Today I'm giving a lecture on unemployment - and a portion of it will be devoted to this year's hot debate about whether or not our unemployment situation is mainly a cyclical or structural problem. Many economists, even those in the mainstream who have always been loathe to think about the importance of bubbles and their formation, believe that one of the causes of the crisis or at least one of the aides of it was the forming of the housing bubble over the previous decades. Many of these same economists say though that our unemployment problem is mostly just good ole' 'not enough demand' cyclical unemployment. My questions is, and this is aimed at Krugman, if it was wrong for the Fed in 2002 to create one bubble to 'correct' the burst of the other, why is it correct today? You can't believe bubbles (of the scale we had seen peaking in 2007) are bad, and then essentially opt to throw more money at it and potentially re-inflate it or a new one. Bubbles are, by definition, structural issues - and their implosion creates structural deficits of employment etc.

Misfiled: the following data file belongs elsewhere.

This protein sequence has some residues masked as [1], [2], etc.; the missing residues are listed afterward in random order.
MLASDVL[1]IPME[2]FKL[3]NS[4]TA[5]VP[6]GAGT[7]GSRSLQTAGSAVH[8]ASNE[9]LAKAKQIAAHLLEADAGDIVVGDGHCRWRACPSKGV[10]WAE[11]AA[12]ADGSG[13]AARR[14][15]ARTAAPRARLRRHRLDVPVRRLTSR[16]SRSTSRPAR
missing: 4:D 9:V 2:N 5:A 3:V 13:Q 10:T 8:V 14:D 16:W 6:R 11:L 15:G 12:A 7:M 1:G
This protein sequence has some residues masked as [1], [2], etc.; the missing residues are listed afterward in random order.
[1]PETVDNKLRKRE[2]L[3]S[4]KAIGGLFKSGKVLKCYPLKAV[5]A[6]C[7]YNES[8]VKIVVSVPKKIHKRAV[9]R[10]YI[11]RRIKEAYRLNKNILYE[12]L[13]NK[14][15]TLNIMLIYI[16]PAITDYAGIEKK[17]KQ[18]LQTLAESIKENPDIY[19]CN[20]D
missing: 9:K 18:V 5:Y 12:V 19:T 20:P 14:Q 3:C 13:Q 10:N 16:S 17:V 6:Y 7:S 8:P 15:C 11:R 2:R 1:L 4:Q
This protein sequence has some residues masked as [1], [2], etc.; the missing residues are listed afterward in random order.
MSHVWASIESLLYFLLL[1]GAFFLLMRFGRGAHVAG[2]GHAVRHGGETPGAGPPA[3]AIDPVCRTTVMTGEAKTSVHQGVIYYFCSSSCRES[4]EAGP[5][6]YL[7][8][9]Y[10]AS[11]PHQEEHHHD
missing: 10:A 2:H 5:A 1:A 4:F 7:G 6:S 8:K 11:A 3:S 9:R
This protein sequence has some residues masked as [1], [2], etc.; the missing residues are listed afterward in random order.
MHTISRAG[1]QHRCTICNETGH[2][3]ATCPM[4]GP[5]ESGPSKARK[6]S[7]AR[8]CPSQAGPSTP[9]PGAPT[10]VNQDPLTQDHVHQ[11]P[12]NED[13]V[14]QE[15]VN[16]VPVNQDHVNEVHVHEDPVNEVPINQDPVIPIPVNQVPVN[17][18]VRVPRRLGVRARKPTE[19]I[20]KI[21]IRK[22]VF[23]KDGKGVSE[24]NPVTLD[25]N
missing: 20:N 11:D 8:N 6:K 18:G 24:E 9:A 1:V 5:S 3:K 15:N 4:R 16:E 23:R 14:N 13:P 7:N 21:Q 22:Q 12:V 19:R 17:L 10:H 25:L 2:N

There is but one conclusion: Krugman and his ilk either don't really believe bubbles and bursts (either in the vein of Austrian or in the vein of Minsky) are all that scary for economics, or he is simply choosing to ignore the structural problems and unemployment they cause because it doesn't fit his ideology. Seems likely to me that there is a mix of structural and cyclical unemployment going on - whether one egged on the other, I don't know - but regardless, you can't fight bubbles and cyclical unemployment at the same time.
By easing one, you risk creating or enhancing the other - that is the problem economists now face.